In China citizen surveillance has been part of the wider system for many years and the recent growth in facial recognition technology is accelerating the mass interrogation of personal data across the whole population. It is now used for everything from picking up medication, taking public transport or buying a mobile phone. There are up to 1200 data points available from the typical smartphone facial scan so it can be used to interpret many health issues from body-mass index to emotional wellbeing. Ping-An, one of the world’s largest insurers, uses facial recognition not only to verify a customer’s identity, but to assess, and even measure, an individual’s health. It also claims to be able to record customers’ emotional and psychological states by analysing micro expressions. The data gathered is fed into an automated system for calculating premiums, with discounts provided for those with a low BMI of under 30, and additional costs for those whose BMI is over 30. The technology is even used to approve lump-sum pay outs of up to one million yuan (€130,000) when a customer is diagnosed with any of 100 critical diseases.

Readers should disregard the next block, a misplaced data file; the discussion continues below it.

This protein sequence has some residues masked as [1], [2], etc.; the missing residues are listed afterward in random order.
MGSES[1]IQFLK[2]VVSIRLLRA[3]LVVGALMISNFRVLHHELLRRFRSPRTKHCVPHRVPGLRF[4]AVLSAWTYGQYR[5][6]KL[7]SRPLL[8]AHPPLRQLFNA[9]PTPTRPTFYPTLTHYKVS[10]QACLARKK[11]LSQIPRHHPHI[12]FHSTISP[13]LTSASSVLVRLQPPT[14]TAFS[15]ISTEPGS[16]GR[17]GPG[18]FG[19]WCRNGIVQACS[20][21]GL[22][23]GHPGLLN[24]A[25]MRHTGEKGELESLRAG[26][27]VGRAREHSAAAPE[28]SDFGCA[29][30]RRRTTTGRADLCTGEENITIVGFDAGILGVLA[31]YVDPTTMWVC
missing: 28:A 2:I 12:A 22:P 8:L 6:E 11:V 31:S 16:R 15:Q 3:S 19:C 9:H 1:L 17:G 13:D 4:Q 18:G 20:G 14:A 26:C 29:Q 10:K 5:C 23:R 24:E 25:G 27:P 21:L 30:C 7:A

The spread of facial recognition has led many Chinese people to worry about the speed of adoption. In 2019 a widely watched CCTV report exposed the black market for facial recognition data and cast doubt about the capability of network operators to store personal data safely. The government has responded by acknowledging the need to introduce greater privacy protection standards. But, given their focus on national security, public health and technology innovation, few believe this will be taken very seriously.
Beyond India and China multiple start-ups are seeking to combine health data with identity technologies, albeit at smaller scale. In Africa, mobile use has been the focus of several notable developments. For instance, Element has developed a mobile software-only solution for biometric recognition that creates a portable identity on mobile devices. Designed specifically for use in healthcare, patients can verify themselves with medical professionals who in turn have access to patient records, and can ensure that appropriate care is being administered, and that new assessments are placed in the correct health record, bringing the union of identity and health care data closer.